MANILA — The morale of the Armed Forces of the Philippines (AFP) remained high despite the delays in the promotions and designations of some of its officers, Defense Secretary Carlito Galvez Jr. said on Monday.
Galvez said the issue had been addressed over a week ago when President Ferdinand Marcos Jr. signed "almost all" pending promotions before leaving for Davos, Switzerland to attend the annual meeting of the World Economic Forum (WEF).
“May mga pending designations and we are very happy that the President before going to Davos signed almost all the papers... more or less 26 key officers, including 3 lieutenant generals and also more or less 6 major generals and 17 general officers. Sa amin talaga, very unprecedented ‘yun and we really thank the Board of Generals, headed by Gen. Faustino, for their very diligent evaluation and he submitted it on time,” Galvez said.
(There were pending designations and we are very happy that the President before going to Davos signed almost all the papers. For us, that was very unprecedented.)
“Sa ngayon, nakita namin na high morale na ang AFP,” he told reporters at Camp Aguinaldo.
(We saw that the AFP's morale is now high.)
The defense chief said he hoped to iron out the remaining issues that caused the delays.
“Ang cause of delay nito is because nagkaroon tayo ng transition kasi sa election ban sa promotion and during the transition of the Marcos administration,” Galvez said.
“I think we have already resolved this, kaya ngayon ang ating secretariat ng Board of Generals, they are now looking forward na ang ensuing vacancies now ay ma-resolve na rin.”
(The cause of delay here is because we had a transition due to the election ban on promotion and during the transition of the Marcos administration. The secretariat of our Board of Generals is now looking forward so that ensuing vacancies will also be resolved.)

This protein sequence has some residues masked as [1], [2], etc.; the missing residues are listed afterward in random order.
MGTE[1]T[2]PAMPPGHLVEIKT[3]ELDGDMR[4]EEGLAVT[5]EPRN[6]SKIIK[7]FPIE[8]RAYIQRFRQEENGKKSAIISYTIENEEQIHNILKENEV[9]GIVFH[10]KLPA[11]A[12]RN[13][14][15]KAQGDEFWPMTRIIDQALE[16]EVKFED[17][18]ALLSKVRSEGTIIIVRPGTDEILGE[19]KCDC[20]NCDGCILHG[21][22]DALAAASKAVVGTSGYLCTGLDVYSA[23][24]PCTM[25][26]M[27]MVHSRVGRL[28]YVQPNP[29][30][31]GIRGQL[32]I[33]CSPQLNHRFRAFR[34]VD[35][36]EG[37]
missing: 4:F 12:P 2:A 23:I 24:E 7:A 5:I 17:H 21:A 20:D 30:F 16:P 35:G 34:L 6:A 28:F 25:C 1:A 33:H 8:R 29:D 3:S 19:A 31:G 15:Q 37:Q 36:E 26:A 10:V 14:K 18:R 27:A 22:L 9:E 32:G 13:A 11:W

‘EXTENDED TENURE OF SERVICE’
Meanwhile, the Department of National Defense (DND) has urged the Senate to remove the fixed terms for AFP key officials.
Instead of a fixed term, senior officials should have an "extended tenure of service," with the President deciding on the length of these terms, Galvez said.
“There is no such thing as a fixed term pag ma-adopt ‘yun para at least hindi maging absolute, [kundi] magiging flexible ang career management ng ating officers,” he added.
“Nakikita natin na maganda ang magiging flexibility because it will not tie up or diminish ang powers ng presidente to remove officers,” he added. “If the trust and confidence of the president has been removed sa isang lider, he can immediately replace without the restrictions of the law.”
(There is no such thing as a fixed term if that is adopted so that the career management of our officers will not be absolute and will instead be flexible. Flexibility is good because it will not tie up or diminish ang powers ng presidente to remove officers. If the trust and confidence of the president in a leader has been removed, he can immediately replace without the restrictions of the law.)
Galvez said the Senate has expressed support for the recommendation.
“We are thankful that the Senate, headed by our Senate President, made a statement that they will support our recommendation,” he added.
Republic Act No. 11709, or the Act Strengthening Professionalism in the AFP, grants a 3-year fixed term for key military officials, including the chief of staff, vice chief of staff, deputy chief of staff, unified command commanders and inspector general “unless sooner terminated by the President.”
On Tuesday, Galvez admitted during a Senate hearing that there were “rumblings” within the military due to the “unintended consequences” of the law, which could derail the promotion of some personnel.